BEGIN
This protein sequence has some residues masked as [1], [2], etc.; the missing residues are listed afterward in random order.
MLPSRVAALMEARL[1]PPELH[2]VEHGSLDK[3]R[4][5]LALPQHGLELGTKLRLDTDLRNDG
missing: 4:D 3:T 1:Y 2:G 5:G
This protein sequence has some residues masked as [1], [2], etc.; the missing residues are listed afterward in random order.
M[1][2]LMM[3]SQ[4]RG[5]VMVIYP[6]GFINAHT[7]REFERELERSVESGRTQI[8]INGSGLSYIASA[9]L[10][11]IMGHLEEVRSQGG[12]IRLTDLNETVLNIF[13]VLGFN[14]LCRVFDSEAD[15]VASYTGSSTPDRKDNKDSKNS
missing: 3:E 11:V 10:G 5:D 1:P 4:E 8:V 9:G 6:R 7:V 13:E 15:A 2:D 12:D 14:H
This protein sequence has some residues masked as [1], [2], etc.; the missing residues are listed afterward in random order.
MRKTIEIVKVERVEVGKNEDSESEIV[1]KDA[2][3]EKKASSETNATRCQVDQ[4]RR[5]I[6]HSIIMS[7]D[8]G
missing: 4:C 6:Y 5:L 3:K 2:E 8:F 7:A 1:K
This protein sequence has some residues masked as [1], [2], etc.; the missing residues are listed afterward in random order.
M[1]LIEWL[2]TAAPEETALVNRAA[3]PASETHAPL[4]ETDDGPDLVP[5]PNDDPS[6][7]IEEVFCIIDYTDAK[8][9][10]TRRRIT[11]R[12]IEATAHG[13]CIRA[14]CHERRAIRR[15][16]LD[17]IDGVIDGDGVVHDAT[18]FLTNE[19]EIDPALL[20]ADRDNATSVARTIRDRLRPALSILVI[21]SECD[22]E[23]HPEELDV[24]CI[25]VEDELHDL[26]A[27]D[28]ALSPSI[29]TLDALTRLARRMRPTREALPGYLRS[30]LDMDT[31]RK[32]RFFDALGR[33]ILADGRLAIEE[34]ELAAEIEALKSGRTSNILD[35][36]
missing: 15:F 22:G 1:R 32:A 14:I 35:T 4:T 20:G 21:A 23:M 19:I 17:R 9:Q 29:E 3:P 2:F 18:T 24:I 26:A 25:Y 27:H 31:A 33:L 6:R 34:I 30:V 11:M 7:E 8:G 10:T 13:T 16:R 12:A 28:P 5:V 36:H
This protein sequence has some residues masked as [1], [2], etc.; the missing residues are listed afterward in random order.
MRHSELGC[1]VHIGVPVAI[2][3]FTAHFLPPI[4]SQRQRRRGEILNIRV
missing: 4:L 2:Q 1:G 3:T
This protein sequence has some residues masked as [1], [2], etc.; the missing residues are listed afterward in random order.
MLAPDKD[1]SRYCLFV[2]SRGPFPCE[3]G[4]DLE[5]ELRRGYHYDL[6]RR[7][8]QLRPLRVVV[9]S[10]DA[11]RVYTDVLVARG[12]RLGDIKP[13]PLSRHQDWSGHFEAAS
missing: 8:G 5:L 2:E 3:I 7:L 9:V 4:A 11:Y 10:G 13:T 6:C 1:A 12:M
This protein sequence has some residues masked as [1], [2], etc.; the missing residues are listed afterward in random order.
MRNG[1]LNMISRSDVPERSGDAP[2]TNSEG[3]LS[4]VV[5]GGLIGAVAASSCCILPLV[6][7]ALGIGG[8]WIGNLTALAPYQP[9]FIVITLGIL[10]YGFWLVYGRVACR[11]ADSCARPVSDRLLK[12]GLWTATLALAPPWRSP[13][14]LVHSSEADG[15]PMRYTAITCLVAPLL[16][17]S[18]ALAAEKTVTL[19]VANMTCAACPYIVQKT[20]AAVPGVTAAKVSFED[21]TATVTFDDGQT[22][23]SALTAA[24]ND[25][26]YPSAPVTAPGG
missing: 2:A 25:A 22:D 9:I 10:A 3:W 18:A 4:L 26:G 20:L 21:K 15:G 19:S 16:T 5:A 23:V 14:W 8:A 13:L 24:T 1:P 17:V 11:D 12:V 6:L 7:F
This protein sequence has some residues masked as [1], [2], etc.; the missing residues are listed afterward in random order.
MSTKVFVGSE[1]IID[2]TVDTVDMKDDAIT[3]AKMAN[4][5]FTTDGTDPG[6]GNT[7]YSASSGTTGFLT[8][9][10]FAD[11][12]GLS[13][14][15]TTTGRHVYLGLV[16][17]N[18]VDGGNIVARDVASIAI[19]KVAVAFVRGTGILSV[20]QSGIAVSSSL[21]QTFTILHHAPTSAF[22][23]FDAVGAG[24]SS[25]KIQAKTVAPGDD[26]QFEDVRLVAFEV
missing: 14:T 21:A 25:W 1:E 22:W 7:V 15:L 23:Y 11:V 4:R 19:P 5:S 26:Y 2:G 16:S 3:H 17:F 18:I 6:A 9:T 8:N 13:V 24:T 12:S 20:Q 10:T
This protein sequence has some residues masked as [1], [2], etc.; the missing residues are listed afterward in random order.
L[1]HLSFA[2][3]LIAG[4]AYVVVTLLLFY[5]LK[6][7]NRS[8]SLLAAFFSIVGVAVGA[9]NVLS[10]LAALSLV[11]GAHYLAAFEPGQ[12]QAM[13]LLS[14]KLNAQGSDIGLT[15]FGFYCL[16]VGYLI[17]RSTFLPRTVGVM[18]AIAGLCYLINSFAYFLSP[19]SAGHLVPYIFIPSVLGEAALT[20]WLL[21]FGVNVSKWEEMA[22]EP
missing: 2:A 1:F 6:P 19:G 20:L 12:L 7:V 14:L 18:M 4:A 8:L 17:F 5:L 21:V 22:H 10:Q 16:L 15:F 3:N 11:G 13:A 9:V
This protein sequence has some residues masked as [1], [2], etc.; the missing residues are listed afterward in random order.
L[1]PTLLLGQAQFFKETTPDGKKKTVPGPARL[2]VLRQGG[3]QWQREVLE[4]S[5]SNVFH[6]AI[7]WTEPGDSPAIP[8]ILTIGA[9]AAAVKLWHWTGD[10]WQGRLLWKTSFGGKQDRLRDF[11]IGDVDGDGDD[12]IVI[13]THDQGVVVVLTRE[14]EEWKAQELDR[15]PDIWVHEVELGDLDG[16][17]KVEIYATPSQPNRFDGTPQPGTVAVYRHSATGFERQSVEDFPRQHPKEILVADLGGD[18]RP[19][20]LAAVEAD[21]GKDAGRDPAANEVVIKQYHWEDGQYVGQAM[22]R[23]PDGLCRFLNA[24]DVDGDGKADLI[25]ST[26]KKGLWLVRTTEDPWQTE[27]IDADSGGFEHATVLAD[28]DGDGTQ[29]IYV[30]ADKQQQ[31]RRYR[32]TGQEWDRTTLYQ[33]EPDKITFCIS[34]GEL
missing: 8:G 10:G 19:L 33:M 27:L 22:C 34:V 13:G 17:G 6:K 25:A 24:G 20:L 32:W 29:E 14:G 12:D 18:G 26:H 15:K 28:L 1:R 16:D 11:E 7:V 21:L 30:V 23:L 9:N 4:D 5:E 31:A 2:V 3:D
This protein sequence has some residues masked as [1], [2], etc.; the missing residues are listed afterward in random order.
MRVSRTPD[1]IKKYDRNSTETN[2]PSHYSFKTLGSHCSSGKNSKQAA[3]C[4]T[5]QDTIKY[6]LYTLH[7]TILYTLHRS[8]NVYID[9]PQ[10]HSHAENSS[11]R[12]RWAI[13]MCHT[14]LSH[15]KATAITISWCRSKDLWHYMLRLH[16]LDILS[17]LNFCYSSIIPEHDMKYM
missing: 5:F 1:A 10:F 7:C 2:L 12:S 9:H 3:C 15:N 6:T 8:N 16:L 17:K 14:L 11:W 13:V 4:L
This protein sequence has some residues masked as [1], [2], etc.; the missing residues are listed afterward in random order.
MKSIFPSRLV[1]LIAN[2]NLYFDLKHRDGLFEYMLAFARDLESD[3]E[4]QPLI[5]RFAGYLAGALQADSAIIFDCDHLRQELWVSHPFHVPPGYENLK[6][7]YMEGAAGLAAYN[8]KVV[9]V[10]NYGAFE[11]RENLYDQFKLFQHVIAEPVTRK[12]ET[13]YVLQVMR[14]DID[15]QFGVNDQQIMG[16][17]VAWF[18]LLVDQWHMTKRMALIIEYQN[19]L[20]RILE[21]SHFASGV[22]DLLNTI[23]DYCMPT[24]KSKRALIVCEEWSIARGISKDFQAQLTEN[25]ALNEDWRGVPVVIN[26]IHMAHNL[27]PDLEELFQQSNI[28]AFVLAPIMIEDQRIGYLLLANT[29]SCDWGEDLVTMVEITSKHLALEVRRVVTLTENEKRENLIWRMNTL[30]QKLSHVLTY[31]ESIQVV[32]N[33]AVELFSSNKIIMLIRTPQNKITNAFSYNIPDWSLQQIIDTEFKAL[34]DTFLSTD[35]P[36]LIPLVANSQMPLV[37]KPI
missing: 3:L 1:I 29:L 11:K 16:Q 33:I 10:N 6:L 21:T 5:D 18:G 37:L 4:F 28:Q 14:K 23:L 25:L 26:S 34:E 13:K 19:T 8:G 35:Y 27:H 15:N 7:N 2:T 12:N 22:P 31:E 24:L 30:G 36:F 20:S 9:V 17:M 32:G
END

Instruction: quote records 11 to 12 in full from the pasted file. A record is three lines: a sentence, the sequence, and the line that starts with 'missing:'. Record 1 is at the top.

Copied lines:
This protein sequence has some residues masked as [1], [2], etc.; the missing residues are listed afterward in random order.
MRVSRTPD[1]IKKYDRNSTETN[2]PSHYSFKTLGSHCSSGKNSKQAA[3]C[4]T[5]QDTIKY[6]LYTLH[7]TILYTLHRS[8]NVYID[9]PQ[10]HSHAENSS[11]R[12]RWAI[13]MCHT[14]LSH[15]KATAITISWCRSKDLWHYMLRLH[16]LDILS[17]LNFCYSSIIPEHDMKYM
missing: 5:F 1:A 10:F 7:C 2:L 12:S 9:H 3:C 15:N 6:T 8:N 16:L 17:K 14:L 11:W 13:V 4:L
This protein sequence has some residues masked as [1], [2], etc.; the missing residues are listed afterward in random order.
MKSIFPSRLV[1]LIAN[2]NLYFDLKHRDGLFEYMLAFARDLESD[3]E[4]QPLI[5]RFAGYLAGALQADSAIIFDCDHLRQELWVSHPFHVPPGYENLK[6][7]YMEGAAGLAAYN[8]KVV[9]V[10]NYGAFE[11]RENLYDQFKLFQHVIAEPVTRK[12]ET[13]YVLQVMR[14]DID[15]QFGVNDQQIMG[16][17]VAWF[18]LLVDQWHMTKRMALIIEYQN[19]L[20]RILE[21]SHFASGV[22]DLLNTI[23]DYCMPT[24]KSKRALIVCEEWSIARGISKDFQAQLTEN[25]ALNEDWRGVPVVIN[26]IHMAHNL[27]PDLEELFQQSNI[28]AFVLAPIMIEDQRIGYLLLANT[29]SCDWGEDLVTMVEITSKHLALEVRRVVTLTENEKRENLIWRMNTL[30]QKLSHVLTY[31]ESIQVV[32]N[33]AVELFSSNKIIMLIRTPQNKITNAFSYNIPDWSLQQIIDTEFKAL[34]DTFLSTD[35]P[36]LIPLVANSQMPLV[37]KPI
missing: 3:L 1:I 29:L 11:K 16:Q 33:I 10:N 6:L 21:T 5:D 18:G 37:L 4:F 28:Q 14:K 23:L 25:L 26:S 34:E 13:K 19:T 8:G 35:Y 27:H 15:N 7:N 2:T 12:N 22:P 31:E 24:L 30:G 36:F 20:S 9:V 17:M 32:G